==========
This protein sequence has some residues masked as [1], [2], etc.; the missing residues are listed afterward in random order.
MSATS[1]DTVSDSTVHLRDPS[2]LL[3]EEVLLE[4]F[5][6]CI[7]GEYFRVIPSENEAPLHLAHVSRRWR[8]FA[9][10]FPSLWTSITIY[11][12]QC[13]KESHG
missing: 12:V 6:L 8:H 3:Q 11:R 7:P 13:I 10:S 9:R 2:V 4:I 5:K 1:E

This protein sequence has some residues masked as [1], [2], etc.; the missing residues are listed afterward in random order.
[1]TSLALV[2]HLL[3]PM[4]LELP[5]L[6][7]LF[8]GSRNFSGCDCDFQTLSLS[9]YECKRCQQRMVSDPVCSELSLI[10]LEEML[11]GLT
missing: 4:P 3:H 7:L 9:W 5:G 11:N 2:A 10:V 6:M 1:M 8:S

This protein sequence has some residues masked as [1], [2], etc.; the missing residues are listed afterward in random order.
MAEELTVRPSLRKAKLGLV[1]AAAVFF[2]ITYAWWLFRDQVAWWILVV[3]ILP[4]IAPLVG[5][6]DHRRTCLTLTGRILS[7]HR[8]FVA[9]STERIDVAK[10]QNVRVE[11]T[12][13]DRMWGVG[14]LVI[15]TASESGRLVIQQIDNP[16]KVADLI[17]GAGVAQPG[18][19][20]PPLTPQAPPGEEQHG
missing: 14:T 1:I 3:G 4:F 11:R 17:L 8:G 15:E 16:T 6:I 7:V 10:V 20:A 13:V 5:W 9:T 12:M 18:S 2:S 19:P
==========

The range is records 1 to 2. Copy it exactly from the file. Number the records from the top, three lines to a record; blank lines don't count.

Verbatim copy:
This protein sequence has some residues masked as [1], [2], etc.; the missing residues are listed afterward in random order.
MSATS[1]DTVSDSTVHLRDPS[2]LL[3]EEVLLE[4]F[5][6]CI[7]GEYFRVIPSENEAPLHLAHVSRRWR[8]FA[9][10]FPSLWTSITIY[11][12]QC[13]KESHG
missing: 12:V 6:L 8:H 3:Q 11:R 7:P 13:I 10:S 9:R 2:V 4:I 5:K 1:E

This protein sequence has some residues masked as [1], [2], etc.; the missing residues are listed afterward in random order.
[1]TSLALV[2]HLL[3]PM[4]LELP[5]L[6][7]LF[8]GSRNFSGCDCDFQTLSLS[9]YECKRCQQRMVSDPVCSELSLI[10]LEEML[11]GLT
missing: 4:P 3:H 7:L 9:W 5:G 11:N 2:A 10:V 6:M 1:M 8:S